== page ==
It cited eighty-seven previous legal precedents before concluding,

“Our laws and our institutions must necessarily be based upon and embody the teachings of the Redeemer of Mankind. It is impossible that it should be otherwise: and in this sense and to this extent our civilization and our institutions are emphatically Christian … This is a religious people. This is historically true. From the discovery of this continent to the present hour, there is a single voice making this affirmation … we find everywhere a clear recognition of the same truth. These and many other matters which might be noticed, add a volume of unofficial declarations to the mass of organic utterances that this is a Christian nation.”

Black Was a Bigot?

Both books make the case that Justice Black didn’t ‘discover’ the wall of separation, but rather invented it out of bigotry.

“You can’t understand the period when Justice Black was on the court without understanding the fear American elites had of Catholic influence and power,” said Dreisbach, [who is not a Catholic.]

Alan Wolfe, director of the Boisi Center for Religion and Public Life at Boston College, is impressed by the new findings but doubts they can make a difference.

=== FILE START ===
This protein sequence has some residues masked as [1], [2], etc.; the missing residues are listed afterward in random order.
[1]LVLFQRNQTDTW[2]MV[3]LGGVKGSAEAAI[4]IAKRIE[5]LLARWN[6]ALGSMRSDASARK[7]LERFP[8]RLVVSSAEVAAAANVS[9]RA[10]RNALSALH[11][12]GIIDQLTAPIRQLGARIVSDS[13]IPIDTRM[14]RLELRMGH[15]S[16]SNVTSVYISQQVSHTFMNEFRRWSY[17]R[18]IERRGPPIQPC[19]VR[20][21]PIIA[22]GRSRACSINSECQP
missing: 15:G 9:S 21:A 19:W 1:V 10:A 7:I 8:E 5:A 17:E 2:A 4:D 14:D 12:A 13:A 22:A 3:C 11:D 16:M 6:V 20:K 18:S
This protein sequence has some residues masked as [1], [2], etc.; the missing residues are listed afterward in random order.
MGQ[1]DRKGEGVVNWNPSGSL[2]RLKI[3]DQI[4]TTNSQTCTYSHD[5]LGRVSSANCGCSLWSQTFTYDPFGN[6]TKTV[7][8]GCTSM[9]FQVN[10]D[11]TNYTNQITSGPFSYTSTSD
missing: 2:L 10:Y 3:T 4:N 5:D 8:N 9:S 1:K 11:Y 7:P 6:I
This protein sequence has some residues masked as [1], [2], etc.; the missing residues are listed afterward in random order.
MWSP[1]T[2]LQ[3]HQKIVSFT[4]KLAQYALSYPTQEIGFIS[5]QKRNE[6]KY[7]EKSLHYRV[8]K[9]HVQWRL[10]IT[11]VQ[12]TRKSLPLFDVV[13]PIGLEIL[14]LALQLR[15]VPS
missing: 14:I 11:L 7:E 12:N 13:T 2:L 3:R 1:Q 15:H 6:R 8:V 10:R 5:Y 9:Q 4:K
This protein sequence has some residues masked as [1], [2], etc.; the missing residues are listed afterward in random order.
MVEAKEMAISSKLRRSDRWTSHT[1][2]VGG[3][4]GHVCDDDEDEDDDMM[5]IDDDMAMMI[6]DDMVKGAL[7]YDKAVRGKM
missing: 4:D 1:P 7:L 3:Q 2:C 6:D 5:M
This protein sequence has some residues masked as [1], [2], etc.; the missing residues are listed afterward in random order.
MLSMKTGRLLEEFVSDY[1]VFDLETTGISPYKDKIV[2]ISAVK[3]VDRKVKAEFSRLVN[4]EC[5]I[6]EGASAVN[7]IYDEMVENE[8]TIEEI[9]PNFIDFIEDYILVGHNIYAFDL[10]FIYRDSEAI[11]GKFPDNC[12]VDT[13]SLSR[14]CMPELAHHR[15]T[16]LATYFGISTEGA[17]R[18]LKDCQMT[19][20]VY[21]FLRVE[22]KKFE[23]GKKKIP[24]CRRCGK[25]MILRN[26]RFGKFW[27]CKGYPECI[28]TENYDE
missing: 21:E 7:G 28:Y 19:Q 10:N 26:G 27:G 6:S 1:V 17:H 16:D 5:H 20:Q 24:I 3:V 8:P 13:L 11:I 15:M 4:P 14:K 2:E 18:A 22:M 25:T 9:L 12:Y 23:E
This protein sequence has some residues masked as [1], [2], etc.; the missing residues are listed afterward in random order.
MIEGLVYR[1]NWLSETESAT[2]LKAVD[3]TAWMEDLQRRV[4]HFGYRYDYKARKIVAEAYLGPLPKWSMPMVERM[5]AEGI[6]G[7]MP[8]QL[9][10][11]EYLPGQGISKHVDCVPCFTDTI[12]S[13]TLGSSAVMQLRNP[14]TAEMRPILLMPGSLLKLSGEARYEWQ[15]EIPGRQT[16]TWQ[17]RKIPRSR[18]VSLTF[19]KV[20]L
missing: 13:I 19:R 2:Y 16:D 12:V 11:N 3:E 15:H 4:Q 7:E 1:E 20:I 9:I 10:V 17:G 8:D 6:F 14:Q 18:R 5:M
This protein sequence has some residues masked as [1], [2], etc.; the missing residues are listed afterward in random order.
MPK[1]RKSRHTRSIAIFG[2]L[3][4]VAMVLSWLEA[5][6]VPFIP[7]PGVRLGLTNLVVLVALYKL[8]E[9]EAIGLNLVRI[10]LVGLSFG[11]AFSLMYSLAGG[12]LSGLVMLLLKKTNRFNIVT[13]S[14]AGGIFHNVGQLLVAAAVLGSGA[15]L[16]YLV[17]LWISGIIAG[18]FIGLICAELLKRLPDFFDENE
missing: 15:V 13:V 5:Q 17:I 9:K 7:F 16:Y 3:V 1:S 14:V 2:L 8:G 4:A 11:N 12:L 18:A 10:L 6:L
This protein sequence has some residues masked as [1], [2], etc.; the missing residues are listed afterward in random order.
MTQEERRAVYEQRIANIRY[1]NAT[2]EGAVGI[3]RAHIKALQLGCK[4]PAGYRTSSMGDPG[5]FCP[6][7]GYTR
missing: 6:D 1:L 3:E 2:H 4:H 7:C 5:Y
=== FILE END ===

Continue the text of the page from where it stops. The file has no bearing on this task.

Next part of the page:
“I think it is terrific scholarship, but I don’t think it can change anything,” Wolf said. “The ‘wall’ idea has taken on a life of its own and is part of our custom and law.”

Wolf also said that Catholics today are comfortable with church-state separation, as every religion must be in the United States.

“One day, a group of [US] Muslim thinkers will come up with an idea of ‘separation’ that works for them.”

[I love the subliminal spin in that sentence. Those who favor ‘separation’ are ‘thinkers’ — and the subtle linking of Islam with those who favor allowing God US citizenship is a nice touch.]

What Non-Thinkers Think

Since I tend to believe the incredible volume of evidence that suggests the Founders did NOT intend to banish God, but only to prevent the state from instituting a state religion, evidently, that means I am not a ‘thinker’.

I tend to believe history, rather than re-thinking it. History says the Founders knew what would happen if the State established the Church like in England.

England had in the past gone so far as forbidding worship in private homes and sponsoring all church activities and keeping people under strict dictates. They were forced to go to the state established church and do things that were contrary to their conscience.

No other churches were allowed, and mandatory attendance of the established church was compelled under the Conventicle Act of 1665.

Failure to comply would result in imprisonment and torture. The people did not want freedom from religion, but freedom of religion.

The only real reason to separate the church from the state would be to instill a new morality and establish a new system of beliefs. Which is what the secularists accomplished during that sixty years.

There is an often cited comparison between kids today and kids sixty years ago. Back then, the number one discipline problem cited by teachers was gum chewing, followed by talking in class.

Today it is school shootings. 

Stanley Katz, a Princeton scholar, said the new data on the “Jeffersonian myth” will have a “profound impact on the current law and politics of church and state.”